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Biden says Americans are ‘down’ but dismisses claims that Covid relief contributed to inflation

“People are really, really down,” Biden said in the interview, which the news service said lasted 30 minutes.

“They’re really down,” Biden said. “The need for mental health in America, it has skyrocketed, because people have seen everything upset. Everything they’ve counted on, upset. But most of it’s the consequence of what’s happened, what happened as a consequence of the Covid crisis.”

Well into his second year in office, Biden has struggled to improve his political standing amid rising prices for gas, food and other goods. Despite his administration’s efforts to contain the pandemic, the virus has continued to spread and disrupt everyday life.

The Biden administration has attempted to address the mental health crisis in different ways, including with Biden announcing that mental health would be part of his bipartisan “unity agenda” during his State of the Union address earlier this year.

And the mental health issue has also come into sharper focus after a recent deadly mass shooting at an elementary school in Uvalde, Texas. A bipartisan piece of gun safety legislation currently being negotiated in Congress following the shooting includes “major investments to increase access to mental health and suicide prevention programs; and other support services available in the community, including crisis and trauma intervention and recovery.”
Biden has previously acknowledged the pandemic’s impact on Americans’ broader outlook about the future, saying during a CNN town hall last fall, “There’s a lot of people who are just down. They’re not sure how to get back in the game. They’re not sure whether they want to get back in the game.”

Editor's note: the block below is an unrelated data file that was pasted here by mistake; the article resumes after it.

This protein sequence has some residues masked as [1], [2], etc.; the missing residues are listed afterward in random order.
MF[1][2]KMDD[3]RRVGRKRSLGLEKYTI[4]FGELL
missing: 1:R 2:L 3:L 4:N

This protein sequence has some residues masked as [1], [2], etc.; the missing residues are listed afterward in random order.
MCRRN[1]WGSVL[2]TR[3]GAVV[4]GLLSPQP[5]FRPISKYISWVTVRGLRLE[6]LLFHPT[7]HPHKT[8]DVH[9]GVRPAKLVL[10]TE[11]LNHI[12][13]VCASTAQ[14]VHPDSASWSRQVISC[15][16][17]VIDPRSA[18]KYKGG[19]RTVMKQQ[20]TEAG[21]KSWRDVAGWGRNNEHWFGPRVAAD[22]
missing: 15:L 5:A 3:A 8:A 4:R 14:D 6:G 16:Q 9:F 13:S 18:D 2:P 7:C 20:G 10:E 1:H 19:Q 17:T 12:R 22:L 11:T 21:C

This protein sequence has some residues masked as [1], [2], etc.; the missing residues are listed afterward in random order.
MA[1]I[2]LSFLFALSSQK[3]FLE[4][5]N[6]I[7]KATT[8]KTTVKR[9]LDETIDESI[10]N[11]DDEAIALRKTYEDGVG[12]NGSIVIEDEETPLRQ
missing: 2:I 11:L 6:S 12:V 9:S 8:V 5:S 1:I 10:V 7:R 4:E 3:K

Inflation has become a potent political liability for the President, who in the interview dismissed arguments that his large Covid relief package that was signed into law early in his presidency may have contributed to the problem. He told the AP that theory was “bizarre.”

Instead, Biden and the White House have largely blamed the broad economic impacts of the pandemic and the ongoing war in Ukraine for continued inflation woes.

But government spending is known to boost inflation and the law has been cited by critics as one of many factors contributing to the current state of the economy.
Treasury Secretary Janet Yellen said earlier this month that Biden’s hallmark $1.9 trillion plan, which included stimulus checks, enhanced unemployment benefits and various other forms of relief, contributed only modestly to inflation.

She downplayed the inflationary impact of the stimulus package, pointing instead to the economy’s “miraculously rapid recovery.”

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